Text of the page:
‘The Lost: The Search for Six of Six Million’

I recently finished reading Daniel Mendelsohn’s book The Lost: The Search for Six of Six Million about his search for what happened to six of his relatives during the Holocaust. He searched specifically for the fates of relatives who lived in Bolekhiv, Ukraine, a place where his Jewish ancestors settled many centuries ago. His research took him all over the world, visiting places where the tragic events happened and meeting survivors who he hoped would be able to share with him specific details about these relatives and what happened to them. It was a very well written and engaging story, both his own journey and search, but also the story of his relatives.

I highly recommend this memoir as a good source from which to learn what exactly happened to the Jews of one particular town in Galicia. It’s these personal stories that really touch you, the people become no longer just part of a statistic of all the people who perished during the war, but people you feel you knew. During his journey he made a point of trying to learn specific details of his relatives, what kind of people they were when they were alive. This makes their fate and loss more personal, that much more difficult to apprehend. It’s important to remember that each person who died had a life like anyone else, had people who they loved and who loved them, had dreams, had ambitions…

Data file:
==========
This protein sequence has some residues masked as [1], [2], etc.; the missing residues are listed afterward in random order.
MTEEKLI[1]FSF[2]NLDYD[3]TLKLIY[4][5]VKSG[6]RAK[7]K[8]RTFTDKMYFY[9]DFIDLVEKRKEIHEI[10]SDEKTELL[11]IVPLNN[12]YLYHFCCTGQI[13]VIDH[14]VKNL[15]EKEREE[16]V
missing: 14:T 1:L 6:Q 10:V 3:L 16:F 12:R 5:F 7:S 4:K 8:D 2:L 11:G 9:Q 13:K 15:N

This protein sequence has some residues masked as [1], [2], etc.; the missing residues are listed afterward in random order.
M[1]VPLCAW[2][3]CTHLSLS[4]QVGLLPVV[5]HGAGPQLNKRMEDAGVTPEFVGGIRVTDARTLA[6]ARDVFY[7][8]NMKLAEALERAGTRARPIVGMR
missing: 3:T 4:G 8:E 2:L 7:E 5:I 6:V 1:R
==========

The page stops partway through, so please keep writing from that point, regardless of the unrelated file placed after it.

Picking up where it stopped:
As I read the book, I could relate to the author’s desire to search for whatever is left of that old world, of his relatives, of their lives, to glean as much information as possible before it’s too late. This is the same desire I have both in researching my family history as well as in searching for the physical traces of the what remains from that lost world, the results of which I post on this blog.

An NPR article about the book, along with an excerpt, can be found here,
Reviews of the book can be found here.

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